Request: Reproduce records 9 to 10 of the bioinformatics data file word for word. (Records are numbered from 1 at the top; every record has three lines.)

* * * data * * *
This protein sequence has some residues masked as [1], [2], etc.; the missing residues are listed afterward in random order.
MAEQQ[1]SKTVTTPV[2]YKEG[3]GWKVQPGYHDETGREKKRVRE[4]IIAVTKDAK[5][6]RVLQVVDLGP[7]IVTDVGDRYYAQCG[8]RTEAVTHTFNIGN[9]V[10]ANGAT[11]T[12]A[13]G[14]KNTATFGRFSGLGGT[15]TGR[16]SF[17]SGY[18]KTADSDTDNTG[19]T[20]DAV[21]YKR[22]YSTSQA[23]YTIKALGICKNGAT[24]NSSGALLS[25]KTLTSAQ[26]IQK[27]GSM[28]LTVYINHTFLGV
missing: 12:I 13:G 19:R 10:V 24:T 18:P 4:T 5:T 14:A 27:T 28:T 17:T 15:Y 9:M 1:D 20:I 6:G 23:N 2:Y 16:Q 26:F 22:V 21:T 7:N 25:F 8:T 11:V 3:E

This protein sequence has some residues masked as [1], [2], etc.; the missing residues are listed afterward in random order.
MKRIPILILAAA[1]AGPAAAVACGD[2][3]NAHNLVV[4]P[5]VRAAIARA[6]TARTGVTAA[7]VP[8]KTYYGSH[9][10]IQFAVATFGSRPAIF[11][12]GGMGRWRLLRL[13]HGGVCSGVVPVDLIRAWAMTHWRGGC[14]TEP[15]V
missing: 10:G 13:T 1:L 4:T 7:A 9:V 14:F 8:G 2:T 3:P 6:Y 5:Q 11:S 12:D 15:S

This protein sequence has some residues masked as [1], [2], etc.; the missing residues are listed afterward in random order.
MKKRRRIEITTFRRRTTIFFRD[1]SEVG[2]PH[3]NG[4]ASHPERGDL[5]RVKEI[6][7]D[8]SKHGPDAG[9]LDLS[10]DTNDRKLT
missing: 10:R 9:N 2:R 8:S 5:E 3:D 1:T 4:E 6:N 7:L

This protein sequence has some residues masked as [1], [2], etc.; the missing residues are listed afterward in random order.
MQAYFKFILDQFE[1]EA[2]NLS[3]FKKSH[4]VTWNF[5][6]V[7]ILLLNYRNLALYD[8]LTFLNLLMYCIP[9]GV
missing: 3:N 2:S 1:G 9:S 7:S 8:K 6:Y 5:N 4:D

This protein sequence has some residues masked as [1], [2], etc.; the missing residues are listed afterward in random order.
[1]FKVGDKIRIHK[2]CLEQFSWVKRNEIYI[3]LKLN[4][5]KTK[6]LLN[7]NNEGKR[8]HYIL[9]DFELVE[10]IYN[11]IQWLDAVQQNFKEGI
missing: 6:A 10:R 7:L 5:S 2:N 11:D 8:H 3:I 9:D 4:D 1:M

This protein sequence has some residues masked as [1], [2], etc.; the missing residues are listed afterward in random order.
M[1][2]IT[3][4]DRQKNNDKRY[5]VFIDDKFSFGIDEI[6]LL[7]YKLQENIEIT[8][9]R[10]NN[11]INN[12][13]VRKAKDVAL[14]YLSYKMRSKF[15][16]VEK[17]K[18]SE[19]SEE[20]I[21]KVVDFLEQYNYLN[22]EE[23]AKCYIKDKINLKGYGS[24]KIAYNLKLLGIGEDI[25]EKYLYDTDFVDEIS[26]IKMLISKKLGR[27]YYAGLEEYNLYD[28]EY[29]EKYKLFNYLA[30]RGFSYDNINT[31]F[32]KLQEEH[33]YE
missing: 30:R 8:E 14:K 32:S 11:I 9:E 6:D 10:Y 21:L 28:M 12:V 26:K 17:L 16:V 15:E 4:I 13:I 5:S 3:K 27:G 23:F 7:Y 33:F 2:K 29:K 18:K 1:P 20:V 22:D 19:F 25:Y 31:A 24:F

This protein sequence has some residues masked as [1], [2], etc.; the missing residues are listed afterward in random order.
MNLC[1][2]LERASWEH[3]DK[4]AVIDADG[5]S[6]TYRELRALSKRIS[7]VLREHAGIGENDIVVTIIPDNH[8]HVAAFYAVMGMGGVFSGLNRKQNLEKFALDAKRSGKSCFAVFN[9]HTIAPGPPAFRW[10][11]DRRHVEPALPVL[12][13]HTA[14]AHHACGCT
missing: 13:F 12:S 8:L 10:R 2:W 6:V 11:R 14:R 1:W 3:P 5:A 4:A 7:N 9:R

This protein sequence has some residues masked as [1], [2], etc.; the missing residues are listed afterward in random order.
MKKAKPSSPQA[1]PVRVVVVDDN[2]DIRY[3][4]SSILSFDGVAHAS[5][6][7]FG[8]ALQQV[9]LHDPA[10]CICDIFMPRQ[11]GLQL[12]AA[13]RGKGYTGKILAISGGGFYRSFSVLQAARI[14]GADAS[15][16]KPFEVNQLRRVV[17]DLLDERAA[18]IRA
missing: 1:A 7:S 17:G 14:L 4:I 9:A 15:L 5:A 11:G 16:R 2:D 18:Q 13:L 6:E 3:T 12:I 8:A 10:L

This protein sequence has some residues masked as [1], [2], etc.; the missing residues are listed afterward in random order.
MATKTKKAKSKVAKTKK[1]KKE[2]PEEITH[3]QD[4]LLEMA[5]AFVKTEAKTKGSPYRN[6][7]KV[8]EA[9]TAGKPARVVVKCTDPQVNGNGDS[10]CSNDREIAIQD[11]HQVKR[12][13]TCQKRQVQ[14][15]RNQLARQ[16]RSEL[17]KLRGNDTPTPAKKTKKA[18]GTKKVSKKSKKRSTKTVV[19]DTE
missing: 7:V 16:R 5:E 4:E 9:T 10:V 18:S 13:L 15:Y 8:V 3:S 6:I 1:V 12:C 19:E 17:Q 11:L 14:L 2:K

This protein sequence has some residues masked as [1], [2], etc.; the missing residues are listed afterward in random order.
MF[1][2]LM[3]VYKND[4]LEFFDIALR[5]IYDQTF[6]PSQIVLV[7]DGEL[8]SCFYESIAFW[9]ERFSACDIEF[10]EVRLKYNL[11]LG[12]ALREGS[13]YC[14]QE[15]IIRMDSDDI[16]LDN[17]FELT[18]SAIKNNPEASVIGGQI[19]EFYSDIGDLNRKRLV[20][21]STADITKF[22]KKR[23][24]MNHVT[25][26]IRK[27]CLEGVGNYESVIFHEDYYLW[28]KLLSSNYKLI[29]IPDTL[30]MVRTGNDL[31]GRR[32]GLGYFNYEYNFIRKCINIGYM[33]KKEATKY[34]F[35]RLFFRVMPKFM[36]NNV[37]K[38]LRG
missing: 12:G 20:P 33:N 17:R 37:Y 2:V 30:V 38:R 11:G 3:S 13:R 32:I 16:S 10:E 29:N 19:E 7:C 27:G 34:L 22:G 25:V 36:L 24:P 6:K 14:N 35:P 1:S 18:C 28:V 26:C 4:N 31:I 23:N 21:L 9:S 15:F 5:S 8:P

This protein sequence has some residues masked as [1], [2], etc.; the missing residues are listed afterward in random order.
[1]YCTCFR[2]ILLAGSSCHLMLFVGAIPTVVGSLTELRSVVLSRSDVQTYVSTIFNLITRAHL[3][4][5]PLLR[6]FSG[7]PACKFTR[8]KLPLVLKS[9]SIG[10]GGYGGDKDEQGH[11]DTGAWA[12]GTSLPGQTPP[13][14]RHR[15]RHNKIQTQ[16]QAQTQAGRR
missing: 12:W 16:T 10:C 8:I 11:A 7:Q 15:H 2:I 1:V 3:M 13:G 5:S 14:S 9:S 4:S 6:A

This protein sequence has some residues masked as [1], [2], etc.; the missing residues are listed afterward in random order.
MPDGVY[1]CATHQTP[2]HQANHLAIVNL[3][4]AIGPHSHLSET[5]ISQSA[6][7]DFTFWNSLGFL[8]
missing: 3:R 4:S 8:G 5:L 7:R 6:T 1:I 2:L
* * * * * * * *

This protein sequence has some residues masked as [1], [2], etc.; the missing residues are listed afterward in random order.
MATKTKKAKSKVAKTKK[1]KKE[2]PEEITH[3]QD[4]LLEMA[5]AFVKTEAKTKGSPYRN[6][7]KV[8]EA[9]TAGKPARVVVKCTDPQVNGNGDS[10]CSNDREIAIQD[11]HQVKR[12][13]TCQKRQVQ[14][15]RNQLARQ[16]RSEL[17]KLRGNDTPTPAKKTKKA[18]GTKKVSKKSKKRSTKTVV[19]DTE
missing: 7:V 16:R 5:E 4:E 9:T 10:V 18:S 13:L 15:Y 8:V 3:S 6:I 1:V 12:C 19:E 17:Q 11:L 14:L 2:K

This protein sequence has some residues masked as [1], [2], etc.; the missing residues are listed afterward in random order.
MF[1][2]LM[3]VYKND[4]LEFFDIALR[5]IYDQTF[6]PSQIVLV[7]DGEL[8]SCFYESIAFW[9]ERFSACDIEF[10]EVRLKYNL[11]LG[12]ALREGS[13]YC[14]QE[15]IIRMDSDDI[16]LDN[17]FELT[18]SAIKNNPEASVIGGQI[19]EFYSDIGDLNRKRLV[20][21]STADITKF[22]KKR[23][24]MNHVT[25][26]IRK[27]CLEGVGNYESVIFHEDYYLW[28]KLLSSNYKLI[29]IPDTL[30]MVRTGNDL[31]GRR[32]GLGYFNYEYNFIRKCINIGYM[33]KKEATKY[34]F[35]RLFFRVMPKFM[36]NNV[37]K[38]LRG
missing: 12:G 20:P 33:N 17:R 37:Y 2:V 30:V 38:R 11:G 3:S 13:R 32:I 16:S 10:E 29:N 19:E 7:C 27:G 34:L 22:G 25:V 36:L 24:P 6:K 14:N 35:P 1:S 18:C 28:V 26:C 4:N 31:I 23:N 21:L 9:S 15:F 5:S 8:P